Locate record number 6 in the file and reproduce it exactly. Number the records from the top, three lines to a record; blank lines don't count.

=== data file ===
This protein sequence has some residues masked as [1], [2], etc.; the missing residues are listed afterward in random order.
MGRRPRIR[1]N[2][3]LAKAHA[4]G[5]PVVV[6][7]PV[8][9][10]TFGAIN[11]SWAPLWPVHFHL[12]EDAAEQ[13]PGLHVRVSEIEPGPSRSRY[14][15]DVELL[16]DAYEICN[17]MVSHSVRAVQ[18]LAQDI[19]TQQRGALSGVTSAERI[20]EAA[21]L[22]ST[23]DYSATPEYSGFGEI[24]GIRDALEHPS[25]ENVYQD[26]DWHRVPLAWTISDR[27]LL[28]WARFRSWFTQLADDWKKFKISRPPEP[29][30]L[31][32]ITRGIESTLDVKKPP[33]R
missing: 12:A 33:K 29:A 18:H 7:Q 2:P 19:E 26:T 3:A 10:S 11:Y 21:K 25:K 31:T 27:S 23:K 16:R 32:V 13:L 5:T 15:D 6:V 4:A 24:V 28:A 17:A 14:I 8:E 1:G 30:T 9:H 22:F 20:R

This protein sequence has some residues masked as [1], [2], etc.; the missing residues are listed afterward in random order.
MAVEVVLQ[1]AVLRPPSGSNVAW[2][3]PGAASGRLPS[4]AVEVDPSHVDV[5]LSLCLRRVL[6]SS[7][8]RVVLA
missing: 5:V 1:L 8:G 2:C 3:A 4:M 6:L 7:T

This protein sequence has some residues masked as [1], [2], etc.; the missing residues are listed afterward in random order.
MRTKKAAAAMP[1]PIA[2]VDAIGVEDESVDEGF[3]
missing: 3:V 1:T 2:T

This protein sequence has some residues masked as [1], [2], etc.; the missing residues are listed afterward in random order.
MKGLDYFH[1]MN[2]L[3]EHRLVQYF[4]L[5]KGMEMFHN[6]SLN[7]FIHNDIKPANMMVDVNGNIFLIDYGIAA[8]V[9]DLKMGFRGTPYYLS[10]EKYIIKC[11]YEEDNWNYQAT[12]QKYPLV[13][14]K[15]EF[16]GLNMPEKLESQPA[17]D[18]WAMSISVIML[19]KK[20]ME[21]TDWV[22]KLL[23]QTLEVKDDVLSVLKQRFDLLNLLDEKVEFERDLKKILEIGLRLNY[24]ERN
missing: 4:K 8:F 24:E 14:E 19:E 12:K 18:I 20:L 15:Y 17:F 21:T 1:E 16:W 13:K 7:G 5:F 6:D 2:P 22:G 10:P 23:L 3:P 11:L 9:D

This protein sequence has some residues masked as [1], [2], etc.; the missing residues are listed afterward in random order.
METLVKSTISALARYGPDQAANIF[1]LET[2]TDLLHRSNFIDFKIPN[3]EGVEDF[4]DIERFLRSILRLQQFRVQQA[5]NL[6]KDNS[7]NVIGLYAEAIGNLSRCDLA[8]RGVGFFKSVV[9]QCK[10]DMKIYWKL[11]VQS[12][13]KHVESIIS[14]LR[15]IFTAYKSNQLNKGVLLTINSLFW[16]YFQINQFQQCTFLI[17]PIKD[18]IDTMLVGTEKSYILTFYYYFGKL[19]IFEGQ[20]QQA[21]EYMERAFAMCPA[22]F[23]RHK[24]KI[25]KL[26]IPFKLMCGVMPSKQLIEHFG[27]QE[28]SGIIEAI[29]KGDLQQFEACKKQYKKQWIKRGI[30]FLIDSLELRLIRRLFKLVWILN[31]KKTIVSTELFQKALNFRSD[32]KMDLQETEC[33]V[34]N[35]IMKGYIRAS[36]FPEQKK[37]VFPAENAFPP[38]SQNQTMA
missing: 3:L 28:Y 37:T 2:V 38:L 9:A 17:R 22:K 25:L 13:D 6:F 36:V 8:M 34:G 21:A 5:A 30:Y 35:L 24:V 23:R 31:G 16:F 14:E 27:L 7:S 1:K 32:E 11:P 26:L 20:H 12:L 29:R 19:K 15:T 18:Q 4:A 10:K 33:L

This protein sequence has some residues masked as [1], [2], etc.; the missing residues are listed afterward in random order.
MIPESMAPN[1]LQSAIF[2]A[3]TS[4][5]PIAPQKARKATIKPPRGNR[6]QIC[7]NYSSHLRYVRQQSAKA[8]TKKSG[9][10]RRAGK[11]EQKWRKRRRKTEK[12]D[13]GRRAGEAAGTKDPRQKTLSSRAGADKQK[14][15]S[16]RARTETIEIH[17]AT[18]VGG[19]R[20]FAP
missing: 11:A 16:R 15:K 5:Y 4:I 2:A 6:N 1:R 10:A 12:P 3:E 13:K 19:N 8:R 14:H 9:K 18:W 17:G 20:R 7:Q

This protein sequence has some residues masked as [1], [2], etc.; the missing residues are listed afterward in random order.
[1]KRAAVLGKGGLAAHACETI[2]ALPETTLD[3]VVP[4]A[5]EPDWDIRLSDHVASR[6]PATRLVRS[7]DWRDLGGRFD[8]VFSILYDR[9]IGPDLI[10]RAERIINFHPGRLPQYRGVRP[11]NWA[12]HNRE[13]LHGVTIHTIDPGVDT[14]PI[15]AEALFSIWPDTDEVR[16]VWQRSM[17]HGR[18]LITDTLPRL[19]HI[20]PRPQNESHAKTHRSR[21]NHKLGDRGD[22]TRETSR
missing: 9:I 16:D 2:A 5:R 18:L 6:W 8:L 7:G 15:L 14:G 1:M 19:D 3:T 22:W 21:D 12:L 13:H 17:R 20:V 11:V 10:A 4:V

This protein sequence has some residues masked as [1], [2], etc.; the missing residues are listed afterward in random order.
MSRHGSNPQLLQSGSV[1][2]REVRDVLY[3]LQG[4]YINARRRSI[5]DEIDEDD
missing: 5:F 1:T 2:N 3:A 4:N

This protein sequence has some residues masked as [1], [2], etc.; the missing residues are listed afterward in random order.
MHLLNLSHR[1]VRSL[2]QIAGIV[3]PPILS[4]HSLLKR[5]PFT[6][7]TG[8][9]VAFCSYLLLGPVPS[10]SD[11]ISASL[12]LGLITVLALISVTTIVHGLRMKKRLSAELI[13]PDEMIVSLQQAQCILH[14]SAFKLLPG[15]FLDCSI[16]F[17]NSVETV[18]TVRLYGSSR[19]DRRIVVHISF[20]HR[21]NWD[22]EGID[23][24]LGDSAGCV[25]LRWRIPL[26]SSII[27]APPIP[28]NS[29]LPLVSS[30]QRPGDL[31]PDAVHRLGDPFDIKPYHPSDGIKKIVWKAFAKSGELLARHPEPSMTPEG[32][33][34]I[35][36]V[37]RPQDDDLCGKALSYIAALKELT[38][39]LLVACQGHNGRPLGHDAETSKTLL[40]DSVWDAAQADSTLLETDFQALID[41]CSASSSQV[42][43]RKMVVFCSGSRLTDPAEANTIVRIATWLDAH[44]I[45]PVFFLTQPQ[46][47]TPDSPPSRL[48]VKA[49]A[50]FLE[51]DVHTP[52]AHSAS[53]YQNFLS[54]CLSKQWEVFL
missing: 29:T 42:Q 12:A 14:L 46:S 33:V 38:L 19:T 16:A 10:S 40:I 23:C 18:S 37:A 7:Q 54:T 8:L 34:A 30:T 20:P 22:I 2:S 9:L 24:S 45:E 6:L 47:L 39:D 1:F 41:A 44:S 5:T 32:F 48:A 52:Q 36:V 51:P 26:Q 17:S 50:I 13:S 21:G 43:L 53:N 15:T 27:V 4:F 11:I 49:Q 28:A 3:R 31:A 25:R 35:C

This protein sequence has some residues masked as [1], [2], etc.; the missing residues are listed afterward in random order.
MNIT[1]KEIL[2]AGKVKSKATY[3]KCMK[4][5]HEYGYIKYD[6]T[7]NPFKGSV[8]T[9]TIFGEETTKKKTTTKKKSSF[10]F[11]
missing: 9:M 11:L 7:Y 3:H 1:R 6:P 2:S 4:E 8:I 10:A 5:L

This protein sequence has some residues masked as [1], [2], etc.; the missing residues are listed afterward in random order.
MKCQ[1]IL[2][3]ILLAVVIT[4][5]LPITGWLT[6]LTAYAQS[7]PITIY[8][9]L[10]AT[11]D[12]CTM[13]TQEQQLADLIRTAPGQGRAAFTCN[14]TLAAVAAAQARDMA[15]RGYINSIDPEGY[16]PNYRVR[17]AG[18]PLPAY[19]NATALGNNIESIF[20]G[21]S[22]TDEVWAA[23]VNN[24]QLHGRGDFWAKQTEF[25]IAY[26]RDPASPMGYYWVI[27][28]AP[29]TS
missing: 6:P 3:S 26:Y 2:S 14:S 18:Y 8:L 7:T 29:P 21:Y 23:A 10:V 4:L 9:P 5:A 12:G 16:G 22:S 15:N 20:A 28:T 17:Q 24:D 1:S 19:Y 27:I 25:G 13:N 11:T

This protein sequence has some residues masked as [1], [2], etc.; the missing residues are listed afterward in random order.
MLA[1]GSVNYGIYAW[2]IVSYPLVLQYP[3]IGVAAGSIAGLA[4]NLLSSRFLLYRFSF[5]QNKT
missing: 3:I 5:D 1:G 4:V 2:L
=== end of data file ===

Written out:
This protein sequence has some residues masked as [1], [2], etc.; the missing residues are listed afterward in random order.
MIPESMAPN[1]LQSAIF[2]A[3]TS[4][5]PIAPQKARKATIKPPRGNR[6]QIC[7]NYSSHLRYVRQQSAKA[8]TKKSG[9][10]RRAGK[11]EQKWRKRRRKTEK[12]D[13]GRRAGEAAGTKDPRQKTLSSRAGADKQK[14][15]S[16]RARTETIEIH[17]AT[18]VGG[19]R[20]FAP
missing: 11:A 16:R 15:K 5:Y 4:I 2:A 6:N 1:R 10:A 12:P 3:E 13:K 19:N 8:R 14:H 9:K 18:W 17:G 20:R 7:Q